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USA Today Sports Media Group
USA Today Sports Media Group
Ben DuBose

2024 update: Rockets’ NBA draft assets, protections through 2031

The Houston Rockets have searched for a consistent backup center behind Alperen Sengun for much of the 2023-24 NBA season.

The good news is that as of February 2024, they found one by trading with Memphis for veteran center Steven Adams. The bad news is that due to injury, Adams won’t play until the 2024-25 season.

Nonetheless, based on his proven track record, Memphis had enough leverage to extract three future second-round draft picks from Rockets general manager Rafael Stone as part of the deal. In previous months, Houston also lost several second-round picks in deals to offload negatively valued contracts, such as the July 2023 trade sending TyTy Washington Jr. and Usman Garuba to Atlanta and the October 2023 deal sending Kevin Porter Jr. to Oklahoma City.

With that in mind, as a pivotal 2024 offseason approaches, it’s a good time to take stock of where the Rockets currently are with regards to their future draft assets. This includes a handful from Brooklyn as part of the blockbuster James Harden deal in January 2021, and the value of those appears to be improving as the Nets (21-33) meander through what appears to be an increasingly lost season.

Those types of draft assets could help the Rockets fill rotation spots internally with inexpensive young talent, or they could be used as trade assets to acquire veteran upgrades from other teams.

Through 2031, here’s an updated year-by-year list of the Rockets’ draft assets, as of February 2024. Scroll on for further details.


  • Brooklyn first-round pick
  • Golden State second-round selection

Houston’s own first-round pick is headed to Oklahoma City unless it falls within the top four of the 2024 draft lottery. If it does, Houston’s 2025 second-round pick goes to the Thunder.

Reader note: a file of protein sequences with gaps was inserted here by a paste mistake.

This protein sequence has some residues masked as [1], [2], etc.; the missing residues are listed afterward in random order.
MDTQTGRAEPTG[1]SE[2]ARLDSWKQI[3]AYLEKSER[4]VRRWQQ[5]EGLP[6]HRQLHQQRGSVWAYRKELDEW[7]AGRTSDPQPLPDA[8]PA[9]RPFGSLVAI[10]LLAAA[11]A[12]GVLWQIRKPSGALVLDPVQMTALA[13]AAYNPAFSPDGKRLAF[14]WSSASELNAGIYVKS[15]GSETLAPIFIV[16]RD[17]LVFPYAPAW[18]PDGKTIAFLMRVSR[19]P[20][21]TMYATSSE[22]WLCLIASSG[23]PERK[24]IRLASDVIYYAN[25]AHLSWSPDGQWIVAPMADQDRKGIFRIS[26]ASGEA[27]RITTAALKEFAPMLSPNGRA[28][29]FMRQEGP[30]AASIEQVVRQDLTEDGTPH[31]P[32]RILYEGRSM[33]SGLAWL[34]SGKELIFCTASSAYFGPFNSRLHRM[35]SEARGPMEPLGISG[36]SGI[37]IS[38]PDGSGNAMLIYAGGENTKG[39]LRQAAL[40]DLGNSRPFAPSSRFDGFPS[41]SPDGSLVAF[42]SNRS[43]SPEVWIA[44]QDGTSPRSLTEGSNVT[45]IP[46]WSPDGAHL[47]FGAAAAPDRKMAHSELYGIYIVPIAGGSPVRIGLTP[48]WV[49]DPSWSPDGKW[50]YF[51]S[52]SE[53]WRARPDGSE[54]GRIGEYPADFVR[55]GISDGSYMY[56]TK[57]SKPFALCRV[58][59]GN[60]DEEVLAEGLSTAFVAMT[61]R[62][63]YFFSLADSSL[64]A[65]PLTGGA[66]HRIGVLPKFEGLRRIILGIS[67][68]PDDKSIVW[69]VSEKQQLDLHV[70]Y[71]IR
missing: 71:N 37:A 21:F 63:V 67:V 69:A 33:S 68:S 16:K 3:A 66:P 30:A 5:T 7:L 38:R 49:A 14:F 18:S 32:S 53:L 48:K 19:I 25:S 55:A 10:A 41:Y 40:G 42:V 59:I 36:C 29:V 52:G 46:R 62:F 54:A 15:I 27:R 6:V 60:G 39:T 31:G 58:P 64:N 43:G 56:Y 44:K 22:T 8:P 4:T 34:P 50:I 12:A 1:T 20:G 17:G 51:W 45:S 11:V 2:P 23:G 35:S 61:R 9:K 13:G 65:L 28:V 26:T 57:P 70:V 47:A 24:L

• First-round pick from Houston, Oklahoma City, OR Brooklyn (Oklahoma City can swap its 2025 first for Houston’s first-round pick, top-10 protected; after that is decided, Houston can swap its pick for Brooklyn’s selection, if desired)
  • Houston OR Oklahoma City second-round selection, whichever is worse (better pick goes to Memphis, for Adams)

If the Rockets defy the odds and keep their 2024 first-round pick due to its top-four protection (via a previous deal with the Thunder), then Houston’s 2025 second-round pick goes to the Thunder and the Oklahoma City second-round selection would go to Memphis.


  • Brooklyn first-round pick
  • Houston second-round selection
  • Dallas, Oklahoma City or Philadelphia second-round selection (second-best pick of these three)
  • Worst between the Clippers’ second-round pick and the best second-round pick of Boston, Miami, and Indiana

Houston’s own first-round pick is headed to Oklahoma City unless it finishes within the top four of the 2026 draft lottery. In that unlikely scenario, Houston would keep its first-round pick and send its 2026 second-round selection to the Thunder.


  • Houston OR Brooklyn first-round pick, whichever is higher
  • Memphis second-round selection


  • Houston first-round pick


  • Houston first-round pick


  • Houston first-round pick

2031 (can’t trade until after 2024 draft in June)

  • Houston first-round pick
  • Houston second-round pick

Any pick that does not contain a reference to protections or pick-swap rights is fully owned by the Rockets for that year.

When considering hypothetical trades, remember the NBA’s Stepien rule, which prevents teams from being without a first-round pick (either their own or from another team) in consecutive future drafts. However, Houston is set up well to avoid that conundrum, since they own at least one first-round pick over the next seven years.

It’s also possible to work around that rule by executing a trade shortly after a pick is made ⁠— i.e. a team could trade both its 2024 and 2025 first-round picks by waiting to execute a deal until just after the 2024 selection is made (with Team A choosing for Team B).

That’s why Houston’s June 2022 trade sending Christian Wood to Dallas wasn’t finalized until after the draft. The Mavs could not technically be without a 2022 pick due to already being without one in 2023, so the teams found a way to work around that rule.

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